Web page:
Dia de los Muertos

I will never forget the sights and smells of Dia de los Muertos. Locals dressed in costumes, vendors, and tourists flooded Alcala at the beginning of the week. Banda music rang throughout the cobbled streets and people joyfully danced throughout the night. It was honestly a wonderful sight to see and experience.

Our group had the amazing opportunity to enter into the local alter making competition at the local cemetery, El Panteon General. We decided to honor the railroad workers who gave their lives to build the railroads.

We traveled to two different markets to buy the necessary materials for the altar—a local market in Teotitlan and El Mercado de Abastos in Oaxaca. The local market in Teotitlan was so beautiful. Golden, magenta, and purple flowers decorated the area. The fragrances of fresh bread, smoky incense, and sweet chocolate danced around in the air, mixing with the beautiful languages of Spanish and Zapotec. El Mercado de Abastos was also full of people, colors, smells, and sounds. However, there were a lot more Western influences—there was a specific section in the market filled with scary masks, props, and costumes.

Mercado in Teotitlan:

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pan de muerto
pan de muerto

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Mercado de Abastos:

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sugar skulls (calaveras)
sugar skulls (calaveras)

We spent that night stringing manzanitas and peanuts together, de-stemming flowers, and creating/decorating a sugarcane arc. The next day, we stuffed all of the materials into taxis and rode to El Panteon General. The cemetery was huge but also very peaceful. The vibrant blue sky contrasted beautifully with the stones and trees. Many different families scuffled around carrying bundles of marigolds (among other flowers) and buckets of water.

We worked on our altar and tapete for a total of 8 hours or so. Everything came together very beautifully. Everyone helped each other out and worked together. It was a great bonding experience and I enjoyed every minute of it!

jason and maria practicing their presentation for our altar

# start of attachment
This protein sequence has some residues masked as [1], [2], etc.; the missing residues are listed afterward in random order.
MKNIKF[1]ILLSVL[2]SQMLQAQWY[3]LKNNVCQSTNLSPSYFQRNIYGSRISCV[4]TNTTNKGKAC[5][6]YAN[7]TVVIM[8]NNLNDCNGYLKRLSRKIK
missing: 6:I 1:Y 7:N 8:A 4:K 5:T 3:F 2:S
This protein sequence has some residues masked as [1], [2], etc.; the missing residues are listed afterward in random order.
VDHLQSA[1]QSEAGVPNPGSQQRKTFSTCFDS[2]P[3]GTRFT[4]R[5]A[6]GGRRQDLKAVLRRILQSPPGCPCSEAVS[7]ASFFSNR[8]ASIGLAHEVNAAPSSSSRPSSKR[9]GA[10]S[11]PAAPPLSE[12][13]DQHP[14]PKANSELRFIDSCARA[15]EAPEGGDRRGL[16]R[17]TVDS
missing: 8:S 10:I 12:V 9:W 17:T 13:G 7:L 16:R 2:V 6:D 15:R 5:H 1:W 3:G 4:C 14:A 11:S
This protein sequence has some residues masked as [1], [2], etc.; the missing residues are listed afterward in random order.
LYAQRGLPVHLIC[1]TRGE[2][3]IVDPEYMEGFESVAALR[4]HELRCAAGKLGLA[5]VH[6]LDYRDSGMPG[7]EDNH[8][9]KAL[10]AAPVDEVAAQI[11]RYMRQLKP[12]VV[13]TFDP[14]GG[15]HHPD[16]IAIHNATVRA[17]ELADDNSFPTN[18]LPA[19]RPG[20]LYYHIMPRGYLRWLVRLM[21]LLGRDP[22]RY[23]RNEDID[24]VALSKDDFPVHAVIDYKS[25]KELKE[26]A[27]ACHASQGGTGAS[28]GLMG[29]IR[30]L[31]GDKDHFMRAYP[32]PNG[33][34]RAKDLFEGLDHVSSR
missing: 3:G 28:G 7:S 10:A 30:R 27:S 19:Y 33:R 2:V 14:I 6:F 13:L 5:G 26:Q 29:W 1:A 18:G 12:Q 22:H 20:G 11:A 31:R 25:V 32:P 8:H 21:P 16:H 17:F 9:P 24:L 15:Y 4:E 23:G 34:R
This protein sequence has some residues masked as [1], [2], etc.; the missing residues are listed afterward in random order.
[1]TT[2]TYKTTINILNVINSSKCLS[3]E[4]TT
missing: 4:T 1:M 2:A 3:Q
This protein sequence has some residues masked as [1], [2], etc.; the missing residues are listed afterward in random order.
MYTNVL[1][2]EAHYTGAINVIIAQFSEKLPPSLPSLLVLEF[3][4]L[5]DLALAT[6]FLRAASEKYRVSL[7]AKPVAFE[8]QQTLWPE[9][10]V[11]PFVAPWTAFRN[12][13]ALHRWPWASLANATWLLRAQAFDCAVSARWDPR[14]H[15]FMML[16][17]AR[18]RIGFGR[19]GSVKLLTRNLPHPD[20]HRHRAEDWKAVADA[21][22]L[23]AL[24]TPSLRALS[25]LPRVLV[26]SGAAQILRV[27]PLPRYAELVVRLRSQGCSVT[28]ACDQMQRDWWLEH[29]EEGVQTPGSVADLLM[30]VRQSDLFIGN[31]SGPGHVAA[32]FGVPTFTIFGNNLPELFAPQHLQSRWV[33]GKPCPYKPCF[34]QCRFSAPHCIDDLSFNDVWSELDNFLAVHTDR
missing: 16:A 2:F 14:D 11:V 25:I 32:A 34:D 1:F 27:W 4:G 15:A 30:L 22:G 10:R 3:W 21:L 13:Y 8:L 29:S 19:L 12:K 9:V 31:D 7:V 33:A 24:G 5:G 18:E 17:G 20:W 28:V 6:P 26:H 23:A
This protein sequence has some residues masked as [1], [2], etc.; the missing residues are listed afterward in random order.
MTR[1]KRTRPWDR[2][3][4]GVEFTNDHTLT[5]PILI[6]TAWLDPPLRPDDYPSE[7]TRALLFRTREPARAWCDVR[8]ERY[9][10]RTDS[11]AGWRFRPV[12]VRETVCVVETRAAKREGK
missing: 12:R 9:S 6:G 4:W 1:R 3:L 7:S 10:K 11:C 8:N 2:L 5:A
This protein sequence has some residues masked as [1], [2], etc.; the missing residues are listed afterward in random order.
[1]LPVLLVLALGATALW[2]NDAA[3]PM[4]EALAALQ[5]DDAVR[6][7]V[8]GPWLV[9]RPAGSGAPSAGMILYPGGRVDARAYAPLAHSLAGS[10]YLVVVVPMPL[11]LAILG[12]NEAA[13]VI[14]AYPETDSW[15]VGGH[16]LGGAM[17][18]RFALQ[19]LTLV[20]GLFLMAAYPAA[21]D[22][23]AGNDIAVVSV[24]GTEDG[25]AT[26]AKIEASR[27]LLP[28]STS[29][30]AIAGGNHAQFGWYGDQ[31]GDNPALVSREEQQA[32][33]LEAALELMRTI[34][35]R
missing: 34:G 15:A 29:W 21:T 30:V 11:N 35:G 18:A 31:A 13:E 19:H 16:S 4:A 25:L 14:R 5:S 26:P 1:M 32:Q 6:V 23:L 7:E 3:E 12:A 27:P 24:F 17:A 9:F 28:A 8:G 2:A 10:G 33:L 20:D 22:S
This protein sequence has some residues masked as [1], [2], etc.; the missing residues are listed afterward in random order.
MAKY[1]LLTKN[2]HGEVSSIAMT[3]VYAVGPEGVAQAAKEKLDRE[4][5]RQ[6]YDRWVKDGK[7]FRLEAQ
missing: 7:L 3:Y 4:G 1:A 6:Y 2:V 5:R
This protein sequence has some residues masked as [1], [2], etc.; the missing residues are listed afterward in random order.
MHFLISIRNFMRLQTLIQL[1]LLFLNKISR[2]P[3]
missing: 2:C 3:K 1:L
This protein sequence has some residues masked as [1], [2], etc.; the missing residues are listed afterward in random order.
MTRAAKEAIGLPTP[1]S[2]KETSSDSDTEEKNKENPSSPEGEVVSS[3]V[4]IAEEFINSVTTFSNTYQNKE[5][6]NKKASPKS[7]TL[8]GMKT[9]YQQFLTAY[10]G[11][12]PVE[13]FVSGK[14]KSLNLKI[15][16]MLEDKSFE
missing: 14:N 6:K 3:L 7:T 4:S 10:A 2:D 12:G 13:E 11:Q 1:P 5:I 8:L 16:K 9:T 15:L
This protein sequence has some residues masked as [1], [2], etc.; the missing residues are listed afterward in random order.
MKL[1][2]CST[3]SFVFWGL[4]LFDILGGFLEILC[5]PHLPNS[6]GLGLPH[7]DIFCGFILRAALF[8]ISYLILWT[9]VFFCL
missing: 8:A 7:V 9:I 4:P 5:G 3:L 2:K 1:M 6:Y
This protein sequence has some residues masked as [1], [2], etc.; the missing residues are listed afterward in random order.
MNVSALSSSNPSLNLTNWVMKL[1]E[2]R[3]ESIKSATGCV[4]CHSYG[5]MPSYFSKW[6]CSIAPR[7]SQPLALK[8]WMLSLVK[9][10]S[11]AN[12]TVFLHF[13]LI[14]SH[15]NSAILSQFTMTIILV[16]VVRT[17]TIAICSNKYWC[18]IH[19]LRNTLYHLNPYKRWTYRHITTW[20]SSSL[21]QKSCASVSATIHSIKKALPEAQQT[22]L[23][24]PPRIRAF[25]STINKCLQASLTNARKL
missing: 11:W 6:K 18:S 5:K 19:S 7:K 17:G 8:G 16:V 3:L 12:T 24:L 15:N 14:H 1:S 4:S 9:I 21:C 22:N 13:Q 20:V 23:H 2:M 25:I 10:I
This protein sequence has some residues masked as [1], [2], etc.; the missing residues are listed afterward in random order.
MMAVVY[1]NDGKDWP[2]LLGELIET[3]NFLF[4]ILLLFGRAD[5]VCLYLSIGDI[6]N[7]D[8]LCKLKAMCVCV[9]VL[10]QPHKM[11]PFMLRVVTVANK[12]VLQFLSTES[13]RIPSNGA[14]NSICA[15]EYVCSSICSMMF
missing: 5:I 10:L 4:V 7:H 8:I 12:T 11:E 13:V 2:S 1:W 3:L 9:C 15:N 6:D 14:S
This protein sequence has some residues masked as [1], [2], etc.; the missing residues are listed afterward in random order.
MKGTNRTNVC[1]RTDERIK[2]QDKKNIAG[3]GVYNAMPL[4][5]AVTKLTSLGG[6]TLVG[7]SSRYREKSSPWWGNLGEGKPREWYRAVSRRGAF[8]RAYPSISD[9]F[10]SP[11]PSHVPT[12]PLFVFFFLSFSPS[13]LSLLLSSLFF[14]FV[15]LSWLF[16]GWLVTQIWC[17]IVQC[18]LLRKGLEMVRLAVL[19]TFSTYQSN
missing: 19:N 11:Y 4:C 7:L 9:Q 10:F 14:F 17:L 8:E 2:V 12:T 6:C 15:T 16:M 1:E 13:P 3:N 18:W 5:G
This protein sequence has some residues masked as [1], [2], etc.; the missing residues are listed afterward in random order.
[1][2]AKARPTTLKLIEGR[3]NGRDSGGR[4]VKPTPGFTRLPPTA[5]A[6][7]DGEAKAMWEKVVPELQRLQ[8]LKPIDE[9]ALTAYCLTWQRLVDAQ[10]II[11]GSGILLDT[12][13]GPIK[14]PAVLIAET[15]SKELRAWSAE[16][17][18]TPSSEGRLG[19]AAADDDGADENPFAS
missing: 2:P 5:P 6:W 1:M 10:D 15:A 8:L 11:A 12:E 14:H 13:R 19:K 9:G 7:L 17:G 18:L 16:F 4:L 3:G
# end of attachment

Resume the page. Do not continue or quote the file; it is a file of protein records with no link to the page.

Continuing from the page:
jason and maria practicing their presentation for our altar

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our tapete
our tapete

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Later that night, we visited El Panteon General to see our altar as well as the others. It looked a lot different in the dark. However, the beauty remained the same. Rows of lit candles lined the walls and emitted an orange/yellow tint. The earthy scent of marigolds and incense drifted among the visitors who were packed into the hall.

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We also visited a cemetery in a pueblo 20 minutes from the city (Panteon Atzompa). This was a lot more different. It was a lot more emotional to me. A live banda played on a stage at the corner of the cemetery. Light from the candles dotted the darkness and lit the faces of those remembering their loved ones. Although the upbeat banda music rang throughout the cemetery, it could not disguise the solemn atmosphere.

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We all experience the pain of losing someone. However, we cope with it in many different ways. Participating in the traditions of Dia de los Muertos was a HUGE blessing and honor, and it was a beautiful experience.

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We ended up winning 2nd place in the competition!

Here are some pictures of the other altars:

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HOME SWEET HOME

It’s been about 4 days since I returned back to the states. Oaxaca will forever hold a piece of my heart. 

On another note! I will be posting more updates about Dia de Los Muertos and Puerto Escondido soon!

6 months: An early passing

Karina and I had the blessed opportunity to visit the gynecology/labor and delivery unit at Hospital Civil on Thursday (211113). The unit was pretty different than the one that I visited at ISSSTE. The biggest difference was the number of patients at Hospital Civil—there were A LOT.

Everything was going smoothly. Karina and I witnessed the birth of a beautiful baby girl. We got to help the nurse dress her. She absolutely captivated us with every move she made. She spent her time squirming around in her pastel yellow pants and top or crying. It was mind-blowing to imagine that the little girl lying in front of me had only been on the earth for less than an hour!

The second labor that we witnessed ended very differently. The labor started off normally. The lift team transported the 18 year old mother to the delivery room and the nurses cleaned and prepared her. A few minutes later, I saw the frail dark body of a neonate with a 6 month gestational age. I let out a sharp gasp as the OBGYN handed the thin and delicate body into the arms of the pediatrician. Soft, weak cries echoed through the delivery room—then quite. A heavy blanket of seriousness descended upon the room; a small foreshadowing of the coming event. The doctor softly told the pediatrician to hand the baby over to her mother. That was when we knew—the baby wasn’t going to make it…

The mother tightly cradled her child against her breast and started sobbing— the pain in her heart overriding the pain from just giving birth. A weighty silence filled every crevice of the room, only to be broken by the distant cries of the other neonates and the sobbing of the woman. The head OBYN moved close to the woman and comforted her with a warm and gentle voice. He never left her side.